5.38               The Committee notes that the COAG Intergovernmental Agreement on Federal Financial Relations states that the intent of the parties to the Agreement is to improve the well-being of all Australians through improvements in the ‘quality, efficiency and effectiveness of government service delivery’ by reducing prescriptions on State and Territory service delivery.[39]  However, the Committee also notes that the same intent is to be delivered by ‘enhancing accountability to the public for the outcomes achieved or outputs delivered under National Agreements or National Partnerships’.[40]

5.39               The Committee recognises that increasingly it will become important to establish that Commonwealth funding for programs and projects are achieving the intended results, particularly in circumstances where funding is significant.  However, the Committee also believes that while the evidence suggests that there are no constitutional constraints on expanding the Auditor-General’s powers in this way[41] these issues have not been well articulated in evidence.  Some caution therefore needs to be exercised particularly in light of the following advice provided by the Australian Government Solicitor:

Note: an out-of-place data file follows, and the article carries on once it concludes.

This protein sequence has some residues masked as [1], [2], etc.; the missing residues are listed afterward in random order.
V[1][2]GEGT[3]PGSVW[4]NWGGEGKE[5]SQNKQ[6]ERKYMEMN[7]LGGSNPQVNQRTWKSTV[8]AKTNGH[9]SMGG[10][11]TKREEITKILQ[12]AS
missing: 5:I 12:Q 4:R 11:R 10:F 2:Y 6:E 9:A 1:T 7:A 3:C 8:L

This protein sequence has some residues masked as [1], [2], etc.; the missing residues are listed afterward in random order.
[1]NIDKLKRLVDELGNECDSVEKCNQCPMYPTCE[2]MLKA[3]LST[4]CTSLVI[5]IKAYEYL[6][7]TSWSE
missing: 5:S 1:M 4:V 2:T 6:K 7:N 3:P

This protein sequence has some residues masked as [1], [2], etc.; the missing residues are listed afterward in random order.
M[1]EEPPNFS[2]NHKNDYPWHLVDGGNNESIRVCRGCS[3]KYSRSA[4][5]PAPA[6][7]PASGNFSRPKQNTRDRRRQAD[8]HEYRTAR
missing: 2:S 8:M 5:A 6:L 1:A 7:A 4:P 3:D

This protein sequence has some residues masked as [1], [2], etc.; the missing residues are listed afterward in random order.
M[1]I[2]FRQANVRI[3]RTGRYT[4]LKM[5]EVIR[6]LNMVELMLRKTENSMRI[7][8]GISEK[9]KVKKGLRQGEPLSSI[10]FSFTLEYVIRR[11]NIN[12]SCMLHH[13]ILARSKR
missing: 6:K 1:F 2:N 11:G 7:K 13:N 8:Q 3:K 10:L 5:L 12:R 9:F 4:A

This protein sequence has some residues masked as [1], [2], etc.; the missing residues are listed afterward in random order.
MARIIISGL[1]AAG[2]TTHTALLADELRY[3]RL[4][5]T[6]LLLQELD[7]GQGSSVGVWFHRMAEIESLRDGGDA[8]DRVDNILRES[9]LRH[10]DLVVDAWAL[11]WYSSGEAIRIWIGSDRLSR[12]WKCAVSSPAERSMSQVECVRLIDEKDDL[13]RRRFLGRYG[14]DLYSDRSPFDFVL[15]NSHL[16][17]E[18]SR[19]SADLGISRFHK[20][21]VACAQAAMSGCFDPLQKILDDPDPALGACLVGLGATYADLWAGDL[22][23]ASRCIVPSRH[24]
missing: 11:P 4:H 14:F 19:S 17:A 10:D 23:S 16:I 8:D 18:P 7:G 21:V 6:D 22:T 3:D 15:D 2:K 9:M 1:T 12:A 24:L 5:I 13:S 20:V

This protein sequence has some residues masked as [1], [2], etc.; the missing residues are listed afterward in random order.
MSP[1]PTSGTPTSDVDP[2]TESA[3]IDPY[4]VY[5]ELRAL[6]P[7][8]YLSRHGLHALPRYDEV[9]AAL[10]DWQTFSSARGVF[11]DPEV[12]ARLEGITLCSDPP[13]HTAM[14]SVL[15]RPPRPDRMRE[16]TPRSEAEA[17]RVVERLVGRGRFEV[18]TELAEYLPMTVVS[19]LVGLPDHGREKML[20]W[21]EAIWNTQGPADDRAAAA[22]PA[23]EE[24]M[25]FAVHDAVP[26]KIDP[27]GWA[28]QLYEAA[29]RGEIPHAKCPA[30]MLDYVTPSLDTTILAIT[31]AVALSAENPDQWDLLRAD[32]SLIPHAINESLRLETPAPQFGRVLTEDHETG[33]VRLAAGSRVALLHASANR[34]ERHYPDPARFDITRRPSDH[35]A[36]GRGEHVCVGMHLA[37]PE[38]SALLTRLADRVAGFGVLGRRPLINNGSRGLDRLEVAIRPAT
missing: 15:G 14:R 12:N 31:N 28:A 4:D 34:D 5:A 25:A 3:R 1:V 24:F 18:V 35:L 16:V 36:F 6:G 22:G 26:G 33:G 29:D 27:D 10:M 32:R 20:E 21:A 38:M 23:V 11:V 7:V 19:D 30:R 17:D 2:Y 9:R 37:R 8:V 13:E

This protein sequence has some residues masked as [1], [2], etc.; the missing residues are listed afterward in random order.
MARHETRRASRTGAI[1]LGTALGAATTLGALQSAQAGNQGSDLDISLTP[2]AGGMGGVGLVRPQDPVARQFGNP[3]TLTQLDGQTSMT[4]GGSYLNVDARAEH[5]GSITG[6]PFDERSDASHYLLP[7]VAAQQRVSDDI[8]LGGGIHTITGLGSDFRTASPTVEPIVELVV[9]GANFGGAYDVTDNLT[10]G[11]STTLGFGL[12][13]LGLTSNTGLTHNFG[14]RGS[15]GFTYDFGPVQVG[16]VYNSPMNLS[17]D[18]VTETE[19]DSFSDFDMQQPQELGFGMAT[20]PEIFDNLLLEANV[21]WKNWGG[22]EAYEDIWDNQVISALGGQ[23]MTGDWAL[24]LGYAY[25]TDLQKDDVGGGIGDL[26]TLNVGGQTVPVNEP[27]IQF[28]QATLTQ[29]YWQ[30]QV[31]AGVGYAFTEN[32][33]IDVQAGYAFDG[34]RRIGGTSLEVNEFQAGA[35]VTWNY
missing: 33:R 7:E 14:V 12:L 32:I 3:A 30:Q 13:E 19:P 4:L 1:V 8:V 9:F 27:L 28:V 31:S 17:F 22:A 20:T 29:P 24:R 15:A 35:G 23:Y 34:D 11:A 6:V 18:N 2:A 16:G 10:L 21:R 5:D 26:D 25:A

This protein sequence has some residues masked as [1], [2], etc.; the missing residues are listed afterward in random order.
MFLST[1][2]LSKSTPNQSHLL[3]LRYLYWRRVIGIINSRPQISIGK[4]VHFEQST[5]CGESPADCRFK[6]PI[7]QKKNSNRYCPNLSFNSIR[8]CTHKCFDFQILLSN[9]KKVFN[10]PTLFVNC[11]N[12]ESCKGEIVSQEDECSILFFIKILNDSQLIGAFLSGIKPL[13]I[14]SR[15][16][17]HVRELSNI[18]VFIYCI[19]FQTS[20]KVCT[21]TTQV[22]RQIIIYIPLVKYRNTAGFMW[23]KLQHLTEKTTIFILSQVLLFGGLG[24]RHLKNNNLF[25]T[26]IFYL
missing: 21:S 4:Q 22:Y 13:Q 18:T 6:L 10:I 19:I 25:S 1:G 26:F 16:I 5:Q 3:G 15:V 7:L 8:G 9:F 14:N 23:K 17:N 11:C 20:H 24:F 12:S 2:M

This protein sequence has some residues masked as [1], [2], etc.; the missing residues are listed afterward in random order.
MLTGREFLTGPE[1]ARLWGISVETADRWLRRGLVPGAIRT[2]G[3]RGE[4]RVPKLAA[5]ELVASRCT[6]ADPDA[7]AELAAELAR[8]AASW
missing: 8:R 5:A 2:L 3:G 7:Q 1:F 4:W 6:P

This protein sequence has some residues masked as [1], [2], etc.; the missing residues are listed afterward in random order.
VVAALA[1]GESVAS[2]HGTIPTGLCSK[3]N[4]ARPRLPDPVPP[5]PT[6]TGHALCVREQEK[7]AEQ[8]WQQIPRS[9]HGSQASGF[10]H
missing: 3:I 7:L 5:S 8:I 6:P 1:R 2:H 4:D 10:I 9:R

...in general, we see scope from a constitutional perspective for the Auditor-General to be given a greater role in financial statements and performance audit activity of non-Commonwealth bodies...However, we emphasise that our comments are general in nature.  Development of a proposal to confer [increased audit authority in relation to financial assistance to States and Territories] on the Auditor-General may give rise to the need to further consider particular constitutional issues.[42]

5.40               Additionally, and perhaps more significantly, the Committee notes and respects the role of State Parliaments and State Auditors-General in scrutinising the activities of State Government agencies.

5.41               For these reasons, while the Committee is not prepared to recommend that the Auditor-General be provided with the absolute authority to conduct cross-jurisdictional audits to assess the performance of bodies that receive Commonwealth funding, the Committee does consider that in addition to the access provided for in Recommendation 10 that the Auditor-General should, in certain circumstances, have the power to directly assess the performance of bodies receiving Commonwealth funding.